Are Our Children Learning? Uwezo Tanzania Sixth Learning Assessment Report

Among children aged 9 to 13, many are unable to complete Standard 2 work and the differences between districts are huge. In Iringa Urban, the best performing district, 74% of children aged 9 to 13 are able to pass basic literacy tests in English and Kiswahili and basic numeracy tests, while the corresponding figure in Sikonge is 15%.

Regionally, 64% of children in Dar es Salaam aged 9 to 13 years are able to pass the three tests while 23% of their peers in Katavi can do the same.

Four out of ten children (42%)  in ultra-poor households passed all three tests compared to close to six out of ten (58%) of their counterparts in non-poor households. These differences show that locational factors exert a far greater influence on learning outcomes than poverty and other variables often thought to be linked to educational achievement.

These findings were released by Uwezo Tanzania at Twaweza in a report entitled Are our children learning? The Sixth Uwezo Tanzania Annual Learning Assessment Report 2017. The report is based on data collected by Uwezo Tanzania which is part of Africa’s largest citizen-led assessment of learning outcomes implemented in Kenya, Tanzania and Uganda. In the sixth round of data collection by Uwezo Tanzania in 2015, a total of 197,451 children were assessed from 68,588 households. Data were also collected from 4,750 primary schools.

Overall learning outcomes remain low against curriculum expectations in all three subjects tested, at Standard 2 level, for the Uwezo Annual Learning Assessment. Among pupils in Standards 3 and 7:

  • 1 out of 10 (13%) Standard 3 pupils could read English story, 5 out of 10 (48%) Standard 7 pupils could do the same.
  • 6 out of 10 (56%) Standard 3 pupils could read a Kiswahili story, 9 out of 10 (89%) Standard 7 could do the same.
  • 3 out of 10 (35%) Standard 3 pupils were able to do multiplication, 9 out of 10 (78%) Standard 7 pupils were able to do the same 

However there are some positive findings: between 2011 and 2015 the pass rates for Kiswahili among Standard 3 pupils almost doubled from 29% to 56%. In Standard 7, the pass rate has increased from 76% to 89% during the same period. Although this still indicates that many pupils especially in lower grades are falling behind of curriculum expectations, there is cause for optimism. There is an indication that concerted efforts of government, including the support of donor partners, to focus on early grade literacy skills through a range of programs, are beginning to pay off.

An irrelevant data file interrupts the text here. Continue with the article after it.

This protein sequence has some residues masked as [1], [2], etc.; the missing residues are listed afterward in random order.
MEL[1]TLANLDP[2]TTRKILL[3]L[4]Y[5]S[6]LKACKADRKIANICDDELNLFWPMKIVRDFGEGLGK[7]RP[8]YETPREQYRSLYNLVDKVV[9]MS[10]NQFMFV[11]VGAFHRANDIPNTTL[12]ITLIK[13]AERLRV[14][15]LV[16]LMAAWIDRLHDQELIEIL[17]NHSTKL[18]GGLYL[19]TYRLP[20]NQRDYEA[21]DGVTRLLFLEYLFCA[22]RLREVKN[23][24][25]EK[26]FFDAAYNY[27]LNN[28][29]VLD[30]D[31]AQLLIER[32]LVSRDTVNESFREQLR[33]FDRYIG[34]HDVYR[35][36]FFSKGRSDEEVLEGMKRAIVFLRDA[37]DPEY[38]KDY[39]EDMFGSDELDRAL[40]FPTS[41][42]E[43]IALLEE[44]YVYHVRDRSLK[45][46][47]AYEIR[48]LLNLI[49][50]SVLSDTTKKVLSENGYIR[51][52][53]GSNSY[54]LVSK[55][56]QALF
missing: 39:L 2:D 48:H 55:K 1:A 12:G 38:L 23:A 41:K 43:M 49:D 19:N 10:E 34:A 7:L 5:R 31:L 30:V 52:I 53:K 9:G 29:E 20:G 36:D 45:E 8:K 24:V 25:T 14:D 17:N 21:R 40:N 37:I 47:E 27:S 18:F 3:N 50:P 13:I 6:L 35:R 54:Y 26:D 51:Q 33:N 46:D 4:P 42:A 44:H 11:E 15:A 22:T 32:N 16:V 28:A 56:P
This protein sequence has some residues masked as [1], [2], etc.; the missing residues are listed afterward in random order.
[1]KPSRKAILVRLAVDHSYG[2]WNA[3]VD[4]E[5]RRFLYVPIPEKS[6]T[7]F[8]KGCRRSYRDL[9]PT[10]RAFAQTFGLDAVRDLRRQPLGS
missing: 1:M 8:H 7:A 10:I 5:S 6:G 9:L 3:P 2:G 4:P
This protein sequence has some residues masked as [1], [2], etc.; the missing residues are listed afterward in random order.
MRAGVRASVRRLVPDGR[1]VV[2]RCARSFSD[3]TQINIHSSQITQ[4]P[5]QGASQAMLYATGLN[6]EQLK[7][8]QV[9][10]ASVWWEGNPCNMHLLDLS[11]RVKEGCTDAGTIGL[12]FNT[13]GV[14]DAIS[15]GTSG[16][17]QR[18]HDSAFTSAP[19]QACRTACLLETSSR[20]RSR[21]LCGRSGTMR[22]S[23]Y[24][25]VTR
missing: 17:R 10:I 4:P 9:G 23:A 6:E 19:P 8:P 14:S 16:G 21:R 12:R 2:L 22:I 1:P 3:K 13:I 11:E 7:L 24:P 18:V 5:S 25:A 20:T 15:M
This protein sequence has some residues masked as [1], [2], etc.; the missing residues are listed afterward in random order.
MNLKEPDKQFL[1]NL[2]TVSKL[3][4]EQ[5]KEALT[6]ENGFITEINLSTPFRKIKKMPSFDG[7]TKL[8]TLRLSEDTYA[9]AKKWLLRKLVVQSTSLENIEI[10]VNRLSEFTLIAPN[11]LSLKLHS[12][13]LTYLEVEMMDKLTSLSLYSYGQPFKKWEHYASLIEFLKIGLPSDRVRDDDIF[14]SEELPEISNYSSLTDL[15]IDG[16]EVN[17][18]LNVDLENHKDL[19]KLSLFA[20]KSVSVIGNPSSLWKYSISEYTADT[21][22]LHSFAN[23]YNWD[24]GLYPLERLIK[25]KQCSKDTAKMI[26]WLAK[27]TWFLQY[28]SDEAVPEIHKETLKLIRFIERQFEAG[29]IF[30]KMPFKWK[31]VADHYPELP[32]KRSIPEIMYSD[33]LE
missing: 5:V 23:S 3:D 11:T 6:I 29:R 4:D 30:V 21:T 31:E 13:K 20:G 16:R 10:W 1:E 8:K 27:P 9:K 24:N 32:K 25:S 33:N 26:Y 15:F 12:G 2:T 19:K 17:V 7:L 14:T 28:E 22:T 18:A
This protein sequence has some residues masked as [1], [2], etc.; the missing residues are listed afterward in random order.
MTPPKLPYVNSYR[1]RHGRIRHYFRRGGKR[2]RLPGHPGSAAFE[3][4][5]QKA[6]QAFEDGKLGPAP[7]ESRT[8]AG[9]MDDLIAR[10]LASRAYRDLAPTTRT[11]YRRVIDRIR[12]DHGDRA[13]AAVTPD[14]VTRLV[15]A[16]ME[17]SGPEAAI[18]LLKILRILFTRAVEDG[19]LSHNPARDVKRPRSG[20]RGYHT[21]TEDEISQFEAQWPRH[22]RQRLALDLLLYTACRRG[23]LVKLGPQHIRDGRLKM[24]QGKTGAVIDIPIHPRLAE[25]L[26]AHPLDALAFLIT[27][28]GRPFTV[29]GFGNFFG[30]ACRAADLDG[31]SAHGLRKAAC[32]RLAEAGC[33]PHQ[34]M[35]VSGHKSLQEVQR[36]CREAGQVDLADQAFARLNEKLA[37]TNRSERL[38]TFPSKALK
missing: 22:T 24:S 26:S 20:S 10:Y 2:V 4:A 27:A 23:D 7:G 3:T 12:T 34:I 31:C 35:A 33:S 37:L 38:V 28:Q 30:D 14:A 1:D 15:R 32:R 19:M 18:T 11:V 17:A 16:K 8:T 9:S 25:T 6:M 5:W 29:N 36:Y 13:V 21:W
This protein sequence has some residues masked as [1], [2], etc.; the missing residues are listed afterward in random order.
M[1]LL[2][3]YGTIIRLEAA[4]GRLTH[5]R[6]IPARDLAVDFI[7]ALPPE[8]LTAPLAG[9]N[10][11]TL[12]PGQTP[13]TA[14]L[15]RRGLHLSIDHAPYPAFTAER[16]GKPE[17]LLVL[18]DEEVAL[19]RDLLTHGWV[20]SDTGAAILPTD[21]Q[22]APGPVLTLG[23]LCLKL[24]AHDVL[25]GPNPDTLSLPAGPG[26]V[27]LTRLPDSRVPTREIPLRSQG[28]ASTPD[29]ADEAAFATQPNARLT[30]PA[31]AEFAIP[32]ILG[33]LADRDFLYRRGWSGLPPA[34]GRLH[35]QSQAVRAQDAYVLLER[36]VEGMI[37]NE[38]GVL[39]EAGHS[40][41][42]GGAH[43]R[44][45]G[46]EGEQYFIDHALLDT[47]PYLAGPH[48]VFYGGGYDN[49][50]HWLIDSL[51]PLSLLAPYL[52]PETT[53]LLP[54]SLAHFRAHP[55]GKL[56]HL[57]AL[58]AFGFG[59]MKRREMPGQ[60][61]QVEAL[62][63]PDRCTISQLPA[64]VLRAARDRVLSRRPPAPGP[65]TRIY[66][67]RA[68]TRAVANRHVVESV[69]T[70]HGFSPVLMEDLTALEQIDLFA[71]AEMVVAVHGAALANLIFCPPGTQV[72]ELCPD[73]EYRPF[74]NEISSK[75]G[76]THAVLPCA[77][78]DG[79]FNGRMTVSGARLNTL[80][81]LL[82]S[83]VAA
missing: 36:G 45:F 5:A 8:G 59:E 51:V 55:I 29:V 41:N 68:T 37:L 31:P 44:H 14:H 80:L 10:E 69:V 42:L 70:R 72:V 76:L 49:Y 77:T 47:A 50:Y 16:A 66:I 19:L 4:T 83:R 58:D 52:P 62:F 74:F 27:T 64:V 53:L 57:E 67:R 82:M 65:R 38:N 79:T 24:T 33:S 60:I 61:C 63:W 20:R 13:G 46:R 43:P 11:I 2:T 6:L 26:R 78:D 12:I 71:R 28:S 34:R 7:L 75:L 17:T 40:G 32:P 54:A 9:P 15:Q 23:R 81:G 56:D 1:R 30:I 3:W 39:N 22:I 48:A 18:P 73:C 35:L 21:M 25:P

Similarly the pupil to textbook ratio has seen rapid improvements moving from 30 pupils sharing a book in 2013, to 8 pupils sharing one book in 2014, down to 3 pupils sharing a book in 2015. These data clearly show the rate of change that is possible with strong and well-managed interventions.

On the other hand, this Uwezo report provides strong indications that enrolments are declining, especially in rural areas. In 2011, 77% of pupils aged 7 were enrolled in primary school compared to 55% in 2015. When considering enrolment of the same age group in any educational institution (including pre-school), the figures have dropped from 86% in 2011 to 81% in 2015. Further analysis shows that these declines are happening almost exclusively in rural areas: the enrolment among pupils aged 7, in any educational institution (including pre-school) dropped from 84% in 2011 to 78% in 2015. In urban areas the corresponding figures are 94% (2011) and 93% (2015). Similarly rural enrolment rates show declines among all age groups while urban enrolments have remained stable.

Overall one out of four teachers (25%) were absent from school on the day of the assessment. Similarly, three out of ten pupils (29%) were absent from school on the same day. This limits pupil -teacher contact hours and can limit learning.

Read more: annual learning assessment



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